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Choosing and Using Shoes

by Graham Boggia

Don’t get hung up on your choice

If you’re a beginner right at the very beginning of your running journey the best advice you can take is don’t get hung up on your choice of running shoes. It’s easy to get seduced by an eye-catching pair of £150 trainers when a £24.99 pair from your local supermarket might very well be just as suitable, although if you do plump for the cheaper ones make sure they are specifically being sold as running shoes, not just trainers or sports shoes.

How do I choose?

People choose their running shoes for various reasons; colour, style, brand loyalty, price, and a few nonsensical reasons such as this pair will match my favourite shorts, or my friend had a pair of this brand therefore they must be good. Well, forget the above, comfort and cushioning is king, and should always be so – the joints in your feet put up with a lot of stress when running and you need to help reduce or eliminate the risk of impact damage. When you’re trying them on can you wiggle your toes freely with room to spare? Hopefully your heels stay firmly in the shoe when you walk up and down the shop floor and is there little tendency for your foot to roll from side to side, ok this is pretty obvious really but what I’m saying here is that function is more important than form. Running shoes aren’t a fashion statement, and don’t get sucked into the whole ‘this year’s model sir’ nonsense.

Falling in love with the right pair of shoes will undoubtedly give you a little extra motivation to get you out the front door!

Graham Boggia – The right running shoe

Knowing your running style

If you’re still newish to the sport but are looking to replace your footwear or are maybe wanting a second pair, having a gait analysis is a good use of your time. What this involves is taking yourself along to a running shop, whipping off your shoes and socks and rolling up your trousers a little and then spending twenty or thirty seconds running on their treadmill while your foot action is videoed. The staff will then replay the footage for you (pun intended!) and discuss your motion in detail and make suggestions as to the best shoe for your running style. This usually comes down to a choice of ‘neutral’ or ‘stability’ footwear, and during the process, you’ll be hit with wacky words like pronation and supination but one thing I will say here is to get yourself an analysis done at two different establishments (sorry running shop owners!) and make sure both diagnoses are the same before shelling out on those expensive shoes because all being well you’ll be running for some years and using the incorrect footwear over a period of time could harm you.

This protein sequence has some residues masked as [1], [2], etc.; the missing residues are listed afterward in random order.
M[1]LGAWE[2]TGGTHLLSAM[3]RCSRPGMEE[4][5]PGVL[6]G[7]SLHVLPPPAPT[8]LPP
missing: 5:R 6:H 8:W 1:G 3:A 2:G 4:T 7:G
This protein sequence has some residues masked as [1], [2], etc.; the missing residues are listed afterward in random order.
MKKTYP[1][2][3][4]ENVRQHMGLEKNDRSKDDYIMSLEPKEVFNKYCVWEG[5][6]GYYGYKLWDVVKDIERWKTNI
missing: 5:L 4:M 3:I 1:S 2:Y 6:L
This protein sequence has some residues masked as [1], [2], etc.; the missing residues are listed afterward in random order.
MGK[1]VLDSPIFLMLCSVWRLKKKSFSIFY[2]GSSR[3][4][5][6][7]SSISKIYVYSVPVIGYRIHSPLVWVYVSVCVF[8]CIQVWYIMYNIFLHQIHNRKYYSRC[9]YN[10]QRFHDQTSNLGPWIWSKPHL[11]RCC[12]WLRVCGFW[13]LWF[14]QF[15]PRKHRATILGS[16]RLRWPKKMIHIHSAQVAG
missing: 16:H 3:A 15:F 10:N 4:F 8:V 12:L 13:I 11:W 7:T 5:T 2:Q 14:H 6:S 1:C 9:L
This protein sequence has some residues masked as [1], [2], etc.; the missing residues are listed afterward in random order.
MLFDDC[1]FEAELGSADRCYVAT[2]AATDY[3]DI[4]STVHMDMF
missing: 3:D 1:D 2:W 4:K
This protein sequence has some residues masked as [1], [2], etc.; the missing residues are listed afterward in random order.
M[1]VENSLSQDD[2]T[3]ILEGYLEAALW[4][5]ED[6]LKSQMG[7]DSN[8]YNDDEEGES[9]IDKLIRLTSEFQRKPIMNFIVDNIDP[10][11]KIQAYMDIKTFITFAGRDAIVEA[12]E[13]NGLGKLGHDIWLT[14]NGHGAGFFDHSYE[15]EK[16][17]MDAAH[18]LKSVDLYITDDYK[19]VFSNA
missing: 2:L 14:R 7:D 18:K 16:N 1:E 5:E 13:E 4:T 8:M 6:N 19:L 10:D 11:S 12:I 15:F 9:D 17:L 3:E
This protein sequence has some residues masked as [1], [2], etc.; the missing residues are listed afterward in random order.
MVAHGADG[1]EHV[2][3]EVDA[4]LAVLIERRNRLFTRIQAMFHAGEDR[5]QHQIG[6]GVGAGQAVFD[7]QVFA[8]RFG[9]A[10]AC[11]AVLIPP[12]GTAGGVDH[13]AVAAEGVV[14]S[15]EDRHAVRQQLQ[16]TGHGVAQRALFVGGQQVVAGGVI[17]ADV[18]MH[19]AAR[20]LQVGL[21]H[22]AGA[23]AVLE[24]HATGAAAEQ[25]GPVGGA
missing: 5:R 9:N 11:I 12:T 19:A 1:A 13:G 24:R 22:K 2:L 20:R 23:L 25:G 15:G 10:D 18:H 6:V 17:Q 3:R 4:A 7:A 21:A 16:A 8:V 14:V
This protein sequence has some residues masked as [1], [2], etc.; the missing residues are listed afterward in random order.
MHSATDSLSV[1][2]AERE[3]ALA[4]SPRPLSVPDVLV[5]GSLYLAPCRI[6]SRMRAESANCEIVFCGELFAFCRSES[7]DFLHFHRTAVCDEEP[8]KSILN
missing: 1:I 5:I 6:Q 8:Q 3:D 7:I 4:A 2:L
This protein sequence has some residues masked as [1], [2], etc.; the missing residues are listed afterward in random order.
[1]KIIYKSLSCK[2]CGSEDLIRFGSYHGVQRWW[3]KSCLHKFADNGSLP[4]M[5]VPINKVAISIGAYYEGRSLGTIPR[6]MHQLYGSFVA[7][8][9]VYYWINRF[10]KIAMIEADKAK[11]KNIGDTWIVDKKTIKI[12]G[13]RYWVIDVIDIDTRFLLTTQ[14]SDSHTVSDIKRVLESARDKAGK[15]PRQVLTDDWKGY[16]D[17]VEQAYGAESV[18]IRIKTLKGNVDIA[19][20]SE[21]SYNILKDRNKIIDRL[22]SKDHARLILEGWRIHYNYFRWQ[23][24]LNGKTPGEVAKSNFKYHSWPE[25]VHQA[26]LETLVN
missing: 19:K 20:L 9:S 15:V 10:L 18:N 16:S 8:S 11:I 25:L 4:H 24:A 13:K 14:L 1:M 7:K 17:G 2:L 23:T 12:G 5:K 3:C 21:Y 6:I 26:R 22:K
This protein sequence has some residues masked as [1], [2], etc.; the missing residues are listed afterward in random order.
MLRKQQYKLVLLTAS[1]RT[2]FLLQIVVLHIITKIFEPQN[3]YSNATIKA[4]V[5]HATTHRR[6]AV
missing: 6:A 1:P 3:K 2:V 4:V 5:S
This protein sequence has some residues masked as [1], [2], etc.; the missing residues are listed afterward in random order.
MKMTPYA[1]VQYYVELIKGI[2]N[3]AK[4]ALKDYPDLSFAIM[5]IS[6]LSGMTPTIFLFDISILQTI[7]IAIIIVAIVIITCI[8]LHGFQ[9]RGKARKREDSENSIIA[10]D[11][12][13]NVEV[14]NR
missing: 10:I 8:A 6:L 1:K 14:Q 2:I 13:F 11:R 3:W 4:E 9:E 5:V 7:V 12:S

Unfortunately, not all manufacturers are clear in their descriptions about the stability or neutral-ness of their shoes, so if you’ve been advised to opt for something specific you might have to dig into the sales bumf to discover what you need.


Here’s a few terms to help you in your search

This is the forward and sideways movement of the foot when running or walking, natures’ shock absorber if you like. 

Neutral running shoes

Shoes designed with little or no foot stabilising properties – ideal for runners with neutral pronation.

Stability running shoes (motion control)

These will be designed to help reduce excessive pronation (inward rolling)

Drop (sometimes known as pitch)

This is the difference in height (from the ground) between the heel and ball of the foot. Most shoes are around 10mm but they vary from zero to about 12mm. It appears the jury is still out deciding how important this is.

Trail shoes

Most running shoes are primarily designed for tarmac, concrete and fine gravel type surfaces, and when it gets muddy in the woods their smoothish soles lack traction – enter the world of trail shoes. They’re essentially running shoes with a chunky tread pattern underneath, and usually a bit less cushioning.

Gait analysis

See above. Who knew Saturday mornings could be so absorbing!


Many manufacturers will tell you to replace your running shoes when they’ve done between 300 – 500 miles, and even if the soles don’t appear to have excessive wear after this distance it could be that the rubber/foam cushioning properties of the shoe is degrading.

A final word

Despite the above comments about colour style and fashion, you need to feel positive about life when you’re tying up your laces, and owning a pair of shoes that you’ve fallen in love with will undoubtedly give you a little extra motivation to get the other side of your front door! Happy running.

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